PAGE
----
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The Fine Guidance Sensor (FGS) that will be taken to orbit on SM4 is an optical sensor that will be used on the Hubble Space Telescope to provide pointing information for the spacecraft and also functions as a scientific instrument for astrometric science.
A FGS consists of a large structure housing a collection of mirrors, lenses, servos, prisms, beam splitters and photomultiplier tubes.
> Larger ImageThere are three fine guidance sensors on Hubble located at 90-degree intervals around the circumference of the telescope. Along with the gyroscopes, the FGSs are a key component of Hubble’s highly complex but extraordinarily effective “pointing control system.” In this role the FGSs’ job is to acquire and “lock” onto pre-chosen guide stars, feeding the position signals to the main Hubble computer where small but inevitable drifts in the gyro signals can be corrected. The end result is a rock-steady telescope which can take full advantage of its optics and instrumentation to perform world-class science on the full gamut of astronomical targets. Typically, two FGSs are used, each one locked onto one guide star.
There is more to the FGS story than “just” pointing control. The third FGS can be used as a scientific instrument for astrometry—the precise measurement of stellar positions and motions. The FGS chosen to be the “astrometer FGS” is the one which has the best performance. Currently, that role is filled by FGS1, and it will not be changed out during SM4. The new FGS will take the place of FGS2 and the likelihood is that the new FGS will become the astrometer.
Pointing Control—How Good?
Glad you asked. The pointing requirement for Hubble is that the stability of the telescope—the so-called “jitter”—be no worse than 0.007 arcsecond (arcsec for short) for 95% of the time. What is an “arcsec”? One arcsecond is the angle created by the diameter of a dime (3/4 inch) at a distance of approximately 2.5 miles (4 km). for example, the diameter of the Moon as seen from Earth is roughly 1800 arc seconds. After the FGSs lock onto guide stars, they can measure any apparent motion to an accuracy of 0.0028 arcsec. Combination of the FGS and gyro signals in the pointing control software give Hubble the ability to remain pointed at targets with no more than 0.007 arcsec of deviation over long periods of time. This level of stability and precision is comparable to being able to hold a laser beam focused on a dime that is 200 miles away (the distance from Washington D.C. to New York City).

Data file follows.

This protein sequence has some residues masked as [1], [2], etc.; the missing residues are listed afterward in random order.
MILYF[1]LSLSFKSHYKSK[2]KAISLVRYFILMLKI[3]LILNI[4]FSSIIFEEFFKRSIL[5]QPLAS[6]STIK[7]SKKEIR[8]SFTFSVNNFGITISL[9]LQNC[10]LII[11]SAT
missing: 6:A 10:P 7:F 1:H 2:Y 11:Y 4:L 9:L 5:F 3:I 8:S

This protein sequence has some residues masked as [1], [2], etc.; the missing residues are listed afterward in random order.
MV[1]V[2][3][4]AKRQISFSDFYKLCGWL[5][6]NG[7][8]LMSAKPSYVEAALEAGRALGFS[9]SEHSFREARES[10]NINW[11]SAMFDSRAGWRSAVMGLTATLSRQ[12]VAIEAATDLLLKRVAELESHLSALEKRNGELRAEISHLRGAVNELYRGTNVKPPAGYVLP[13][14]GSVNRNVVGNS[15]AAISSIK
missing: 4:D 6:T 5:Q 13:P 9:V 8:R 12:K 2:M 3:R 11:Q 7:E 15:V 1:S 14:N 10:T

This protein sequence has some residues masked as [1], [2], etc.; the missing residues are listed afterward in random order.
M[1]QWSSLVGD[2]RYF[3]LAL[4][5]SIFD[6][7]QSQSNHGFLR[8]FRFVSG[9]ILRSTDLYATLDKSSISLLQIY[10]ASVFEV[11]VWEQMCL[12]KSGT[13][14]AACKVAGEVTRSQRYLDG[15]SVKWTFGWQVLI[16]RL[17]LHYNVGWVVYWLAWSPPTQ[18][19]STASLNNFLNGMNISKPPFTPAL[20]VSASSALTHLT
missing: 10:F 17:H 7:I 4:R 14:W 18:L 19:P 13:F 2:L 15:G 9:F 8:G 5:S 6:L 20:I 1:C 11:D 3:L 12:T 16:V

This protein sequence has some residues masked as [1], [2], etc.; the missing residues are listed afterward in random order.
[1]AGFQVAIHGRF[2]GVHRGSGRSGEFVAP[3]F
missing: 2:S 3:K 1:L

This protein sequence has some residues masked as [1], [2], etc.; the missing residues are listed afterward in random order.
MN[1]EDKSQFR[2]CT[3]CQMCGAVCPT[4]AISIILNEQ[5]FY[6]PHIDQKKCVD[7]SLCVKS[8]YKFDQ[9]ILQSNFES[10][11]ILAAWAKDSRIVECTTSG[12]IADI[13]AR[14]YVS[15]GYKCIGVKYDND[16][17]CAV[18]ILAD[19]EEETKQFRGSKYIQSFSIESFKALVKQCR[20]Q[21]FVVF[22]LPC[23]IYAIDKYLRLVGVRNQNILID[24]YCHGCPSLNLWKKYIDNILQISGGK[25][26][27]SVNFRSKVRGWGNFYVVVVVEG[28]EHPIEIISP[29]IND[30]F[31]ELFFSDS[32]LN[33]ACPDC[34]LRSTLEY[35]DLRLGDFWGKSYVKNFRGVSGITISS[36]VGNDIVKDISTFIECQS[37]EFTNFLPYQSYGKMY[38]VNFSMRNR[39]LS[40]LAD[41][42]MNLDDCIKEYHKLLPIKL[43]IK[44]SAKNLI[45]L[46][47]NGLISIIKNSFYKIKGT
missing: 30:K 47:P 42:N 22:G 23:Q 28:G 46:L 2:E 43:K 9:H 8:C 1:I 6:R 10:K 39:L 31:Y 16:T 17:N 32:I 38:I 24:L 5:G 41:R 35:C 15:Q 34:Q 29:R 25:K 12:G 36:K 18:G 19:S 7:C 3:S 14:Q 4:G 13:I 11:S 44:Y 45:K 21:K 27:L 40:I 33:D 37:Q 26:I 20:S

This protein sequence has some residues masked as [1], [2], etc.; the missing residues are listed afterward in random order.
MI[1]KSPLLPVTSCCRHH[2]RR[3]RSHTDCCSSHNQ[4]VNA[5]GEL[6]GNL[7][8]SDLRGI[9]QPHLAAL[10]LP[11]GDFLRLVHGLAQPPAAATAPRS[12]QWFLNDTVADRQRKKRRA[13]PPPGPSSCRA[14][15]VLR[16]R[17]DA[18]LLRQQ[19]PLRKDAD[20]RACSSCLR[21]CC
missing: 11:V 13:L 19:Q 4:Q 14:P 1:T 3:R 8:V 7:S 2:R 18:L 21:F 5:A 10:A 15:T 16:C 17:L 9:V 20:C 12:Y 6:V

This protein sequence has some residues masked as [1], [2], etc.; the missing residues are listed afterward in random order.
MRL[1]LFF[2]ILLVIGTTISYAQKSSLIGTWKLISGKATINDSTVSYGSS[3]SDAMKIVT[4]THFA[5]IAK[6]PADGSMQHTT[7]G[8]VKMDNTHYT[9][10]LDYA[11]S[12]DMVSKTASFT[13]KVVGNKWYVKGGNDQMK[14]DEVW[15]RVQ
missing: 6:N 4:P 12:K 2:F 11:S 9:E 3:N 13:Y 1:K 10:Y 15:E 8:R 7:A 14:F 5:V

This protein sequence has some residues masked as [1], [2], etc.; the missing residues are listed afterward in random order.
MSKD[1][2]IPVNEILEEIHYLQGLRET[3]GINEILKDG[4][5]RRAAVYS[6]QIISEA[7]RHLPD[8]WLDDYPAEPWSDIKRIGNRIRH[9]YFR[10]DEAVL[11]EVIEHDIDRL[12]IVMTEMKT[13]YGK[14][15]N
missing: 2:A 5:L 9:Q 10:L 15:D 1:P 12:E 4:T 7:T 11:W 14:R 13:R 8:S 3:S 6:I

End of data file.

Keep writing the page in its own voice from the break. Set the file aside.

Astrometry is the science that deals with the determination of precise positions and motions of stars. The FGSs can provide star positions that are about 10 times more precise than those observed from a ground based telescope.
When used for astrometric science the FGSs will let Hubble:
The FGS that was returned on SM3A has been refurbished and upgraded for re-use on Hubble’s Servicing Mission 4. This refurbished unit has an enhanced on-orbit alignment capability over the original FGS design.
The astrometry science program is managed through the Space Telescope Science Institute, Baltimore, Md., and is open to scientists throughout the world in the same manner as all other Hubble science.
The Hubble Space Telescope operations and servicing are the responsibility of NASA’s Goddard Space Flight Center, Greenbelt, Md.
For more information, contact:
Office of Public Affairs.
Or visit the Hubble website at:
National Aeronautics and Space Administration
Goddard Space Flight Center
8800 Greenbelt Road
Greenbelt, MD 20771
FS-2007-09-092-GSFC (SM4 #09)